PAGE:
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The end of the first day is at Burgh-on-Sands where King Edward 1 met his untimely end. In fact there is so much history here that it is difficult to take it all in.

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On the second day we are heading for Carlisle. There are many hazards along the way – steep riverbanks, the threat of violence

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The road was a little more difficult that the flat marshland from yesterday although, again, it was a beautiful day. We started by walking through fields lined with hawthorn and ash

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and finished by following the river Eden. We had a break on the riverbank and watched a man fly fishing.

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And finished the day in Carlisle

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So 24km and all without the aid of a Medivac helicopter or even a blister pad – that’s a result!!

Stay tuned

Kaye

 

 

Holiday Mode

Wednesday is cancelled. Well not the whole day, obviously. As many of you know I am jetting off on Wednesday morning to the other side of the world to help Luvvy celebrate a significant birthday. The world’s-best-right-hand-woman Jan will be ensuring that the Apatcheez continue their classes and will look after the four legged Apatcheez, the house, and, well, just about everything really. BUT she is not available on Wednesday morning and I will be flat out like a lizard drinking working out whether to take the extra t-shirt/jeans/coat. This means that there will be no Wednesday morning class but normal service will be resumed for the evening class and you hardly notice that I’ve gone.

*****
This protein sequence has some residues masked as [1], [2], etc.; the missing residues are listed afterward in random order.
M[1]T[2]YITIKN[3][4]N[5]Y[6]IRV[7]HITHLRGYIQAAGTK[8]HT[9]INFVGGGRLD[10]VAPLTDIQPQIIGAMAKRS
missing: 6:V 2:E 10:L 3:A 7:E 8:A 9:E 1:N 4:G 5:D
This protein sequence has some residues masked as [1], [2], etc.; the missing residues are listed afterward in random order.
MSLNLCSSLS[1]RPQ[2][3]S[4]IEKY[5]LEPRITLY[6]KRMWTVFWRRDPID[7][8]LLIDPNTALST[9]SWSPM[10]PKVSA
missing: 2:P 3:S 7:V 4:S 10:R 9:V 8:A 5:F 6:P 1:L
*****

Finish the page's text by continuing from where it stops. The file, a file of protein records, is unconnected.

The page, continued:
The Bowie post last week resonated with many of you and it was the 100th blog post so that’s a milestone.  I was asked what else we saw in Melbourne. The Facebook followers were treated to some of these photos at the time but here they are some more for you.

Melbourne is….

The old and the new side by side

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Melbourne is…. a chocolate shop at every turn

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Melbourne is… bad for your waistline

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Melbourne is… trams and history and St Kilda Pier and Luna Park

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And Melbourne is….Flinders Street station and wonderful restaurants and funny laneways

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That one was for the teenager-in-residence. And while we’re on that subject…Melbourne is…the excitement when your Mum finds a patchwork shop…

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Say no more.

Last week the Apatcheez finished more projects. Here’s some show-and-tell

Di's bespoke sashiko by the pool

Di’s bespoke sashiko by the pool

Elaine's great hack where she changed a softie kit into a cushion

Elaine’s great hack where she changed a softie kit into a cushion